The reasons for this blog: 1. To provide basic author information for students, teachers, librarians, etc. (Please see sidebar) 2. I think out loud a lot as I work through writing projects, and I'm trying to dump most of those thoughts here rather than on my friends.
Friday, February 18, 2011
I thought about why I want to write this ms--obviously I do, because I keep sticking with it even though it's just purty and nothing more. The reason I want to write it is because I'm annoyed and angry--but not super angry, just sort of smolderingly angry.
Then I thought about where the ms picks up and gets interesting--the places where it gets more than just "purty." It perks up and gets a spurt of energy in the places where my snarky smoldering annoyance slips into the third person narrative.
This story is set 3,000 years ago. The points I want to make are from today's perspective. I've tried to make those points staying in a 3,000 year-old POV, but every time I go through the usual process of getting the reader to come to their own conclusions by experiencing a sequence of events along with the MC, it clearly warps the ms. There's too big a gap between today's world and the world of the book.
If I look at what I have, I've got a ms where I've consistently taken my own snarky conclusions out and tried to make the reader "get" the same conclusions on their own. It's clear that this process is not working.
I think a big part of this is getting the right third person voice and understanding how present I need to be in this ms.
A big part is also figuring out how to transition from piece to piece. I like the floating-around thing, and it's fun--but it's not satisfying me as far as actually getting something said. If I wasn't annoyed or smolderingly angry, I could probably float around the story forever and be content. But you can't float around a ms and be angry; the two just don't mix. Anger has purpose and direction.
I've got at least three different types of story going on here, and I don't know how to transition between them. They take place at different times and on different continents. In some the same people have different names. I don't see that I can just label the transitions by place and time, because it's so confusing that labels would be meaningless. On top of which sometimes the people in the sections are the same and sometimes they're not, and sometimes they're the same but the reader might not know it yet.
I pulled out my Scott McCloud, as an aid to thinking about transitions and spaces between. He lists five choices about visual storytelling: choice of moment, choice of frame, choice of image, choice of word, choice of flow. They also apply to textual storytelling, IMO.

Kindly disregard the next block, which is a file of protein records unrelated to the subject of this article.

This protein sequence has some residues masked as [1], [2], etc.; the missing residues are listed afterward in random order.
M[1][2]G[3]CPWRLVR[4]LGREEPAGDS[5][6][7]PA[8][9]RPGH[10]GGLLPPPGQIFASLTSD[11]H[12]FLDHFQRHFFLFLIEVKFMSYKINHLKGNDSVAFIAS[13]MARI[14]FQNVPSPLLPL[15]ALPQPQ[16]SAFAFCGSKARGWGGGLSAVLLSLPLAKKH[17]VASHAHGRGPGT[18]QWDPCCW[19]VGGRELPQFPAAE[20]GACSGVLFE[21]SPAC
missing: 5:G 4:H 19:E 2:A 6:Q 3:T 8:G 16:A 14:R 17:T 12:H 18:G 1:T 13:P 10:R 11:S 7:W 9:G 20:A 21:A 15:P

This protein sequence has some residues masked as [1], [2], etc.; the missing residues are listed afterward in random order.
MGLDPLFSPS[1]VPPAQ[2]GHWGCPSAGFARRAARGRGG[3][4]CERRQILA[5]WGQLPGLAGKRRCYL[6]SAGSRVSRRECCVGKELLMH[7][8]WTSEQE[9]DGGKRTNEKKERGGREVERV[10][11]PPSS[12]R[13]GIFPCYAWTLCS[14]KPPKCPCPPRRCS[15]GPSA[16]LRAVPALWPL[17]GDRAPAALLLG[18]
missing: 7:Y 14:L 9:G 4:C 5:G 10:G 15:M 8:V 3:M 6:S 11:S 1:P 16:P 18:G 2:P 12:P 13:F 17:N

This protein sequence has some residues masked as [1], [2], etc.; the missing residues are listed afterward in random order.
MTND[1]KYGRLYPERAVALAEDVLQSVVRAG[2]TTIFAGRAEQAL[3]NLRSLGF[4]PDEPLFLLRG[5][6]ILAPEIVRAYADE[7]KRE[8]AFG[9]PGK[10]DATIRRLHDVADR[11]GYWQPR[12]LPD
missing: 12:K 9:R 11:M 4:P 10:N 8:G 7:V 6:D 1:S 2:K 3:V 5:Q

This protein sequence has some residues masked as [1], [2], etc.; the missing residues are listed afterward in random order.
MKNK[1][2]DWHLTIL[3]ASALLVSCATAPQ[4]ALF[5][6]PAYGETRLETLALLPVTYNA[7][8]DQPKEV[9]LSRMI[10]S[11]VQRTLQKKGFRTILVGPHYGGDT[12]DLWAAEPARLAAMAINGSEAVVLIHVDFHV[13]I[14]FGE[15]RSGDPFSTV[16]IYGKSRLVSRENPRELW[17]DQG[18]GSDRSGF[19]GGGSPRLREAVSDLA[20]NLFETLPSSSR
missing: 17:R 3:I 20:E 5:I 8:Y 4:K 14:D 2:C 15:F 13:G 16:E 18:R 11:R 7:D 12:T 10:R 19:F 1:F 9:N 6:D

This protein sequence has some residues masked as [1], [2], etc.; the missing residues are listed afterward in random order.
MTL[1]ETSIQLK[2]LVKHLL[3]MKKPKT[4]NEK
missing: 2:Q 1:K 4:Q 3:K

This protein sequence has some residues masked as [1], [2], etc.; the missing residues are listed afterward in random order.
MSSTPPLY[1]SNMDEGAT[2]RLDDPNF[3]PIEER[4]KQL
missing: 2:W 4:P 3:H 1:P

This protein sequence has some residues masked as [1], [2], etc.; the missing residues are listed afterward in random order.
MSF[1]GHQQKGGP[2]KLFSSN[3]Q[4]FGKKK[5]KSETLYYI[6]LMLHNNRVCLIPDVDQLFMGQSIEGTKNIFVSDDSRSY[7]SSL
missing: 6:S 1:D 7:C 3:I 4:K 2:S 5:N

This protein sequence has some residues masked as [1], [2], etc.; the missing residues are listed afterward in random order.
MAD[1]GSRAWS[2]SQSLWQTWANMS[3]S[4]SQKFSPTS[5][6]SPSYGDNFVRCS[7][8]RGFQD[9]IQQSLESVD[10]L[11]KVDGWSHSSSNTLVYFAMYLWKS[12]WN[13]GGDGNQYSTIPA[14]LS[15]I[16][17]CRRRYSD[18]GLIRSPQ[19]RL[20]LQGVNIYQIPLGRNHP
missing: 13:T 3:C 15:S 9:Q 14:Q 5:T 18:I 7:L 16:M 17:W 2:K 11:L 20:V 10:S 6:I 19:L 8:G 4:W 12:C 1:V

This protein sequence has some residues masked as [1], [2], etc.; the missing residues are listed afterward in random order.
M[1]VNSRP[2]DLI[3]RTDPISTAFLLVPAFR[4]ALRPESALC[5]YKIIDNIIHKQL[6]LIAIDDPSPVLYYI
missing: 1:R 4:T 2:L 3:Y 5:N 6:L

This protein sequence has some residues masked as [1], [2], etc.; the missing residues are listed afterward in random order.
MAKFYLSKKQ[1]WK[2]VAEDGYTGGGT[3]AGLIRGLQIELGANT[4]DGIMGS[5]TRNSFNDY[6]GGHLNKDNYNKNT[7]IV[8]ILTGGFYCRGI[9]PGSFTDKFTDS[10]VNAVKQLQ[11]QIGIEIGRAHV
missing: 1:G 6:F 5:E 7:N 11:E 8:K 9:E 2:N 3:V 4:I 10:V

Choice of moment: which moments to include and which to leave out.
Choice of frame: distance and angle.
Choice of image: Characters, objects, environment within the frame (scene).
Choice of word: the actual writing part.
Choice of flow: guiding readers from scene to scene.
More things to think about:
Choice of frame affects reading flow.
Choice of flow includes clearing the readers' path of obstacles.
Also, the types of transitions are: moment to moment, action to action, subject to subject, scene to scene, aspect to aspect, and the non-sequitur. The ones I'm having trouble with are scene-to-scene, taking the reader across space and time. McCloud points out that deductive reasoning is often required in reading scene-to-scene transitions.
Hmm. I need to look at what I have (which is about 250 pages worth of stuff) and see what idea storyline A could end on, that would echo or pick up on an idea in the first scene of the next section, which may be storyline C, but it may be B, I dunno yet. I don't know if storyline B and C need to go one at a time, or intercut.
I also need to get storyline B, the main storyline, carved to a bare minimum.
I also need to write out storyline C, because I only have some of it.
It also occurs to me that you can remove all obstacles by repeating a sentence or paragraph that opened or ended a scene earlier in the book. If you repeat it again later, the exact same way, that puts the reader right back in the same scene, at the same place where s/he first heard it. That would be a strong and effective way to transition the three storylines back together near the end: repeat the exact same words from storyline A--carry the reader straight back into A, only now knowing everybody's baggage and being fully invested in the stakes.
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